Also, I discovered a few students who apparently have trouble sitting next to each other and getting in-class writing done at the same time.  I actually had them all at one point last semester, so we already have a good rapport.  I used this rapport to tell them I thought they were distracting each other.  I’m not here to treat adults like children, but I will be watching them like a hawk to see if I need to respectfully split them up, at least during the next writing activity.

Thoughts for tomorrow:

Stay student-centered.  Lay some grammar groundwork for the beginning of the unit on Monday.  Reading.  Continue trying to get a computer lab.  That should do it!

Blog Action Day: Poverty

Blog Action Day seemed like as good a way as any to get back into blogging after my random, unexplained hiatus.

The idea is for everyone to discuss poverty to raise awareness and cause some action.

I’ve skimmed a couple of other posts in my RSS feed, and they were very “us” and “them.”  Given the resources you need to be involved with blogging and other interactive social media, I’d be very surprised if the majority of voices raised today were saying “we.”  Still, discussion and awareness are good things.  Let’s just be aware of whose voices we’re hearing and not hearing.

So here are my rhetorical questions:

  • Are you living in poverty?  I’m not asking if you can afford that motor boat you’ve always wanted.  I’m asking about poverty.
  • Do you know anybody living in poverty?  I’m not asking if you pass them on the street.  I’m asking if you know them.

My guess is that most (not all) answers to both of those questions are “no.”

I think there’s a divide.  I think it’s sad and dangerous.  I think a lot of people agree with me.  I’m not going to get into it here because it’s not my main point.

My main point is that the divide doesn’t have to be there.  Difference in resources doesn’t have to translate to parallel lives lived entirely separately.

  • What are you doing to build relationships across the poverty line?
  • What are you teaching your children about poverty, equality, and humanity?

Poverty in itself is unfair and tragic and theoretically avoidable.  We should end it.  But until that day comes, let’s not sit back and say “those people.” One post I skimmed suggested that you give something to someone who lives in poverty.  Yes, resources are important, but in my opinion, that’s the “those people” mentality talking.  How can you share instead of just giving?  How can you make a friend instead of just talking?  How can you cry with someone instead of just for them?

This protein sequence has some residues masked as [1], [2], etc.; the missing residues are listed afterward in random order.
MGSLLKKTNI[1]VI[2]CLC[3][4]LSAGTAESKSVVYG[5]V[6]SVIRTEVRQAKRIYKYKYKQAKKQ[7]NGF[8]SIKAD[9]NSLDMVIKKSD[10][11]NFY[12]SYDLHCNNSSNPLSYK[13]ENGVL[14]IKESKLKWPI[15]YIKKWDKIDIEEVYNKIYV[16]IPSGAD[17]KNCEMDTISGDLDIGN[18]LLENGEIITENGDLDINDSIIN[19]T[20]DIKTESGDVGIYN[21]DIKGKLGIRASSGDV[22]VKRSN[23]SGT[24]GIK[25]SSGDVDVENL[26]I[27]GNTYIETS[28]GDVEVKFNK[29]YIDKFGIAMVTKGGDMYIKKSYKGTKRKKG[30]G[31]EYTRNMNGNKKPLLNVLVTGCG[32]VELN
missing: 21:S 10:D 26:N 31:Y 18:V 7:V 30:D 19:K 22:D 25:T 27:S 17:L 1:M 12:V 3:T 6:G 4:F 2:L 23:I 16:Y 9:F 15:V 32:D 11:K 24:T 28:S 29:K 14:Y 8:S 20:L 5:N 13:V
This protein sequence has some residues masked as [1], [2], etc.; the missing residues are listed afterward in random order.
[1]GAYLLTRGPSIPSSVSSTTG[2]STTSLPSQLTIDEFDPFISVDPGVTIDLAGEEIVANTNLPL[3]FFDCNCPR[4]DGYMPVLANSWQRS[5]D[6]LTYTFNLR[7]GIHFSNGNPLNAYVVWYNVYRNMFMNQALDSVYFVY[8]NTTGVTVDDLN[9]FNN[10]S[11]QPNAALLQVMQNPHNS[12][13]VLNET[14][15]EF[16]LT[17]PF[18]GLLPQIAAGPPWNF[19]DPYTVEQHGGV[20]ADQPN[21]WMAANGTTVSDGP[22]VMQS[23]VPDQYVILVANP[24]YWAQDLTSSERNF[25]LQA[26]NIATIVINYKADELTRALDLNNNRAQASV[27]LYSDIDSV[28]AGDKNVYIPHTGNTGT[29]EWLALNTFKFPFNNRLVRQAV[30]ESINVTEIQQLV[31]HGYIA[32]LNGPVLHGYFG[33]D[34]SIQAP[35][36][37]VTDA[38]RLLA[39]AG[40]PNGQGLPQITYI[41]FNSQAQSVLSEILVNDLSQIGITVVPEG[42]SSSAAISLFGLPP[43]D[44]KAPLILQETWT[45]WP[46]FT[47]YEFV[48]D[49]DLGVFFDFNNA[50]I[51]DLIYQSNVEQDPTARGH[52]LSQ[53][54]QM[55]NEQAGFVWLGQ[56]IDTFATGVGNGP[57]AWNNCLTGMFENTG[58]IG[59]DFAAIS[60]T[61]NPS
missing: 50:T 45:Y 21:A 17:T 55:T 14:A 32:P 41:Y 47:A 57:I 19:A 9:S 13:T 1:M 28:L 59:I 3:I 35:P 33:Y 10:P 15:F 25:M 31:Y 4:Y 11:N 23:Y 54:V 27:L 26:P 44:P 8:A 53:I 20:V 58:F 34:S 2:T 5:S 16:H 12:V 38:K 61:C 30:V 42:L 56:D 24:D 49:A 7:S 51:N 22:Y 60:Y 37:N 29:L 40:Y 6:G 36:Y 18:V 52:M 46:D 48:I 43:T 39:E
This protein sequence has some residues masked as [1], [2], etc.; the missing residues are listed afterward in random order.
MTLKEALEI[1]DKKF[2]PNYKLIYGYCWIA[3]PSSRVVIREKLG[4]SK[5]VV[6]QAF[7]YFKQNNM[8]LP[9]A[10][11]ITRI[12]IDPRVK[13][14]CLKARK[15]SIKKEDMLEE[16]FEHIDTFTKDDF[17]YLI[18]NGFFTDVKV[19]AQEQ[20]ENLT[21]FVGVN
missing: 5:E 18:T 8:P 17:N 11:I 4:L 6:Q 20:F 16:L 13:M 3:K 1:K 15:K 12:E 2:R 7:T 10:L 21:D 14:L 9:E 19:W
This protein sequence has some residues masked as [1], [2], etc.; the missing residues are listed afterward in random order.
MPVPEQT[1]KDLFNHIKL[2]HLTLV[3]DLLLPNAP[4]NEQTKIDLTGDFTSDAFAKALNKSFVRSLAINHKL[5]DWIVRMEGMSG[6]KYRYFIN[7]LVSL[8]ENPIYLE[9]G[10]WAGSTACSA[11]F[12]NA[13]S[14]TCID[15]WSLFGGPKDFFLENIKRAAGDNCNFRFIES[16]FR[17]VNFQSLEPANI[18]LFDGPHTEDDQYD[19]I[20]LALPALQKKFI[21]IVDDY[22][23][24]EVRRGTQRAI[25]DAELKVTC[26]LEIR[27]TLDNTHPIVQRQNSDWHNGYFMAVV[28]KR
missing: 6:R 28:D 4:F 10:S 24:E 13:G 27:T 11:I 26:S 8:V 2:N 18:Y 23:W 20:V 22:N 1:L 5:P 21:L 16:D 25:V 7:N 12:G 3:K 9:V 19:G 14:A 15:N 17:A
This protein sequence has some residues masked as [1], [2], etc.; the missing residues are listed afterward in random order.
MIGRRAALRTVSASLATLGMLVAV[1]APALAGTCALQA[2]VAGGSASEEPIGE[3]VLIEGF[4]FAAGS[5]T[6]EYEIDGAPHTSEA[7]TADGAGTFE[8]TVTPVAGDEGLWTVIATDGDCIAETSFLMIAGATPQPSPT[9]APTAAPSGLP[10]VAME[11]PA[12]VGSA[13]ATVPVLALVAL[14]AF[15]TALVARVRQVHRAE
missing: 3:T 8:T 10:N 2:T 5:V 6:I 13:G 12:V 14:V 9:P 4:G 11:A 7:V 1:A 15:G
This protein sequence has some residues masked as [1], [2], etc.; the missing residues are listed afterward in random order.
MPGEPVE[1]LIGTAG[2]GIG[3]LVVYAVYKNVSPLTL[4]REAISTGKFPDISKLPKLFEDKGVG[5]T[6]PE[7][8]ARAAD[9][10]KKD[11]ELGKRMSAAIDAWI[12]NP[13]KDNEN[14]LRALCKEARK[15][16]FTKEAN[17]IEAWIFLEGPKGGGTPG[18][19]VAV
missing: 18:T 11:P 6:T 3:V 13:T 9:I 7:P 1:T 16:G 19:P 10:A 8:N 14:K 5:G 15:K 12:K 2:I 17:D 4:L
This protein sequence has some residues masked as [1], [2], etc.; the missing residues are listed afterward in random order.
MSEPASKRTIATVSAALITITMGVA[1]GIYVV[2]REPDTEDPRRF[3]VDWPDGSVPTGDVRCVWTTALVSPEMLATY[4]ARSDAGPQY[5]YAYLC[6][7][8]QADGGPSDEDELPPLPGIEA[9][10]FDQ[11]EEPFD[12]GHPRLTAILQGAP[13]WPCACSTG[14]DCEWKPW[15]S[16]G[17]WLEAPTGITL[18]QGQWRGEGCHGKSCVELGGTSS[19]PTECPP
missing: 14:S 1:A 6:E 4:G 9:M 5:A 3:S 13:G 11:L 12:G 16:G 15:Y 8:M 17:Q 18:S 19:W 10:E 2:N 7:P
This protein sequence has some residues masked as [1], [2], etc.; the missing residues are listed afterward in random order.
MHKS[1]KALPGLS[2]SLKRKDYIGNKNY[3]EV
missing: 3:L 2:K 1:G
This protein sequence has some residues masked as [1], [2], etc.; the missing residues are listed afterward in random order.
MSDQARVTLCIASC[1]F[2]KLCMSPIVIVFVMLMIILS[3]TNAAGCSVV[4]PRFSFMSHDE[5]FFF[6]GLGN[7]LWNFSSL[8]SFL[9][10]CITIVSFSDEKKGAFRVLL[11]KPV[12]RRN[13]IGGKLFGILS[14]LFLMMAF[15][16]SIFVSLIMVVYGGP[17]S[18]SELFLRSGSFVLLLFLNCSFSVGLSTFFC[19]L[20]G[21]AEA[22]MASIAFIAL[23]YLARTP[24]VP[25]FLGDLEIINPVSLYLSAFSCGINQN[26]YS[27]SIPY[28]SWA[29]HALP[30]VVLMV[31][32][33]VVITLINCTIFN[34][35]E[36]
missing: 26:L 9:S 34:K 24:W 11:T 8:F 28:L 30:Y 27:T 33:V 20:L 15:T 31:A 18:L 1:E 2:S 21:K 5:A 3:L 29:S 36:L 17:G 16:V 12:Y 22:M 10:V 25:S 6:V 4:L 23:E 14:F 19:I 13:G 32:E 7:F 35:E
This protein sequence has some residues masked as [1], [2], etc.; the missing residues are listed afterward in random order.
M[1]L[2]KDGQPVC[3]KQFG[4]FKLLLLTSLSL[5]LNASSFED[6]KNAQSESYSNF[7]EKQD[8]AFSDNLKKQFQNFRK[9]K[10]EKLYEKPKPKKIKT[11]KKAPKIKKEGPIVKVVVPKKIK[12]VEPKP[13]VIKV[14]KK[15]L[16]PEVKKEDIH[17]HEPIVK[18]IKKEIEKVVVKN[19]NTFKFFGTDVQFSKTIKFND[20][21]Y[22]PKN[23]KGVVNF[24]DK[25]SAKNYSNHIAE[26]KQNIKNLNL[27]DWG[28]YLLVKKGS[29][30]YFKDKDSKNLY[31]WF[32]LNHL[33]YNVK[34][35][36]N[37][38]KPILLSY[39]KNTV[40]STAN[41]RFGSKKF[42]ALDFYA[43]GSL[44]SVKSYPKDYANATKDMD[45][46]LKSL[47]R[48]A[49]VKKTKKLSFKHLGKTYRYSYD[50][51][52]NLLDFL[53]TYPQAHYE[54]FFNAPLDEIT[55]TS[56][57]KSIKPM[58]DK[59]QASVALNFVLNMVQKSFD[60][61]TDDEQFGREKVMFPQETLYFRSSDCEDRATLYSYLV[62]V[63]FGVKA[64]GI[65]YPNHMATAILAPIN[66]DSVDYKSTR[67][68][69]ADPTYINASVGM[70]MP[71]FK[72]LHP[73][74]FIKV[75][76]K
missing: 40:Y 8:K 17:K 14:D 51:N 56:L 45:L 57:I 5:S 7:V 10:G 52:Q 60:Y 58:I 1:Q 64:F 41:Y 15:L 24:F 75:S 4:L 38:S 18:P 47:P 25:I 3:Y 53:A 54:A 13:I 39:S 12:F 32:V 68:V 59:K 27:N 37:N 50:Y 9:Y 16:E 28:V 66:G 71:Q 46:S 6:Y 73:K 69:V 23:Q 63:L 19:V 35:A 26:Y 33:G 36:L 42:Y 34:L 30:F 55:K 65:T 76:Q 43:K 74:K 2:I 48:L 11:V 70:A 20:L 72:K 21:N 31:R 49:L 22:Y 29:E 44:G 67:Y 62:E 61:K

I guess what I’m saying is that money isn’t good enough.  Lip service isn’t good enough.  Education isn’t good enough.  Genuine pity isn’t good enough.  Intellectual outrage isn’t good enough.  Without the deep and widespread understanding that each person is a person, anti-poverty efforts will just skim the service.

It’s not something anything but your own experiences with people can teach you.  What are you going to do about it?

Personal Internet = Successful Usage

This blog started out as an experiment in limited internet access, and I’d like to quickly revisit that theme by comparing it to my constant access now.

I spent a while working to customize my internet experience through del.icio.us bookmarking, assembling an RSS feed, starting my own personal blog, starting a Flickr account, and keeping up more regularly with twitter, Facebook, technorati, etc.  Out of that social media category, I’d say the RSS and blog had the most impact in making the web more comfortable and rewarding to visit.

I feel significantly more connected with everything since I took the time to personalize my browser.  I consolidated my switch-hitting between Safari and Firefox (Firefox won).  Then I sat down and made my bookmarks toolbar sensible and usable, and cleared out old bookmarks I hadn’t used in ages.  I’ve started with some add-ons, most notably Google Notebook.  I no longer feel like I’m just visiting the internet; I’m home.

Based on my own experiences, I don’t see how people popping into the library to use the internet for an hour, or even people who have a laptop but no home internet access, can have the same rich experience that I’m having with my full set up.  So much time goes into organizing and arranging things to be just right, not only for my enjoyment but to help me keep up with everything.  It gives me an advantage in terms of research (school, career, and beyond) and in terms of social media presence over people without my modest but crucial resources.

How are web developers working to enable custom internet experiences for people who don’t have their own personal computers?  How are those free or cheap wi-fi projects I keep hearing about going (I think there’s one in Minneapolis…)?  When are some $200 laptops going to hit the American market, and would they be usable enough to bridge the digital divide within our country?  And what can one person do to share her technological advantages?